It’s easy to accept the sympathy of others. It takes courage to step outside of that safety net and put your self and your beliefs front and center on a national stage, knowing powerful people will condemn you.

That’s real courage. And that’s what we need more of in this country, from both our leaders and our citizens.


  1. Mike Slater

    Julie, I don’t attack their character but I do question their motives. I believe they want more gun control laws and possibly a ban on weapons and magazine sizes which will punish the vast majority of lawful gun owners because of the actions of a small minority of crazy people.

    1. Post
      Julie Erfle

      Mike, their motive is to reduce gun violence and prevent tragedies like the one in Newtown. Both Gabby Giffords and Roxanna Green are and have long been gun owners. If requiring background checks for all gun purchases helps keep guns out of the hands of criminals, why object? Many lawful gun owners do not see these moves as impeding on their rights but rather as a way to help ensure guns do not get into the wrong hands.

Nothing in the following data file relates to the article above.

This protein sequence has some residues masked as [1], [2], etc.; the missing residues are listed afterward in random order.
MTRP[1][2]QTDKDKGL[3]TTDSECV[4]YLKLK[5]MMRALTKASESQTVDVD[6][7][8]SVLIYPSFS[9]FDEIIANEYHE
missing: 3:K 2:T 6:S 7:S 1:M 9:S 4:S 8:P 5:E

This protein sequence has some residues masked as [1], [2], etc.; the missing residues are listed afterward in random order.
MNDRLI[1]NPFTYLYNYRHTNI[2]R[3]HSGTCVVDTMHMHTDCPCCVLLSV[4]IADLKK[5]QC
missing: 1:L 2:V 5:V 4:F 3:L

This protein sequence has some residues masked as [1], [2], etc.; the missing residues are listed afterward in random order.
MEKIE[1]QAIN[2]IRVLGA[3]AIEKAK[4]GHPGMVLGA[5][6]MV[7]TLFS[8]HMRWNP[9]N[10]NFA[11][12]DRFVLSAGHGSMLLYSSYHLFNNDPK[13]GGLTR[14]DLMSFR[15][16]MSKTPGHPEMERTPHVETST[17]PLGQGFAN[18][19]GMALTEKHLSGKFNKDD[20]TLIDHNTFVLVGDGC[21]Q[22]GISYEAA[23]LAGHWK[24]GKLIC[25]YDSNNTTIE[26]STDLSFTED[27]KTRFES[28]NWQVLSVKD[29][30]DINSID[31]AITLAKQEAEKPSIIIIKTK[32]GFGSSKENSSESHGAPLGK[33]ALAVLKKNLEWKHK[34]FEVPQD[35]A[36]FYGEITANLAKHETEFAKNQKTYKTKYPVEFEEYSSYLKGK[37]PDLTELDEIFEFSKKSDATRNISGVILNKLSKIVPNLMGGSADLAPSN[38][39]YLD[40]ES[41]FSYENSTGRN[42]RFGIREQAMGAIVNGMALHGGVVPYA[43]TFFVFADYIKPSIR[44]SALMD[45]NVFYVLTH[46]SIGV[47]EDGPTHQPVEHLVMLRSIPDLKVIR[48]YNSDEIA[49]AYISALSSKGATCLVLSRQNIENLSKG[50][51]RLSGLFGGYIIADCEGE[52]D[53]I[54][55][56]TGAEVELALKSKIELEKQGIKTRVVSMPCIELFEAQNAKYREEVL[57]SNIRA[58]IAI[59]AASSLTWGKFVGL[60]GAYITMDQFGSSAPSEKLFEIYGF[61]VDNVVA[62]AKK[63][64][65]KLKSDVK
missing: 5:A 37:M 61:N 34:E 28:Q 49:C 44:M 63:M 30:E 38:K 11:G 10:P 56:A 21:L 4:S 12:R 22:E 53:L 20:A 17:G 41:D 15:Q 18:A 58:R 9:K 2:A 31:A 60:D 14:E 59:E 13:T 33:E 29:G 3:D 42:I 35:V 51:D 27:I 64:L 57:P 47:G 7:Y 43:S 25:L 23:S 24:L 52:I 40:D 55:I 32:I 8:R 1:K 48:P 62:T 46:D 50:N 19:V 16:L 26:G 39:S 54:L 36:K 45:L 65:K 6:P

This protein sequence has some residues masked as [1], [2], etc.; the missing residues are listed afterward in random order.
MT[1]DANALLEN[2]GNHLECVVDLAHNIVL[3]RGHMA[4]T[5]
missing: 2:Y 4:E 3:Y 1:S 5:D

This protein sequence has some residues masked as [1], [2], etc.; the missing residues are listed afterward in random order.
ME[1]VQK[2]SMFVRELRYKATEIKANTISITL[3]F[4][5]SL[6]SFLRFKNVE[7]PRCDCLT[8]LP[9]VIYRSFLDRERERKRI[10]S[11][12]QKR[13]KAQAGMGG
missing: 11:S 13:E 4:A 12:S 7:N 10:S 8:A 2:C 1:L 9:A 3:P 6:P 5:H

And while it may be a small minority of “crazy people” who commit these massacres, it is not a small minority of Americans who are affected by gun violence. It is a real problem in this country, and ignoring it won’t make it go away.

    2. Eli Blake

      Mike, Gabrielle Giffords got a rating of ‘C’ from the National Rifle Association during the 2010 election cycle. In other words, she was a moderate on gun issues as well as many other issues (for comparison, Ann Kirkpatrick got an ‘A’ and Raul Grijalva got an ‘F’ during the same election cycle from the NRA.)

      What that also means is that she was not a doctrinaire gun opponent. Obviously the events of January 8, 2011 and what has happened since have altered her views on guns (but that’s not surprising, if anyone claims that had they been in her shoes those events would not have changed their views, they are either lying or have no idea what they are talking about.)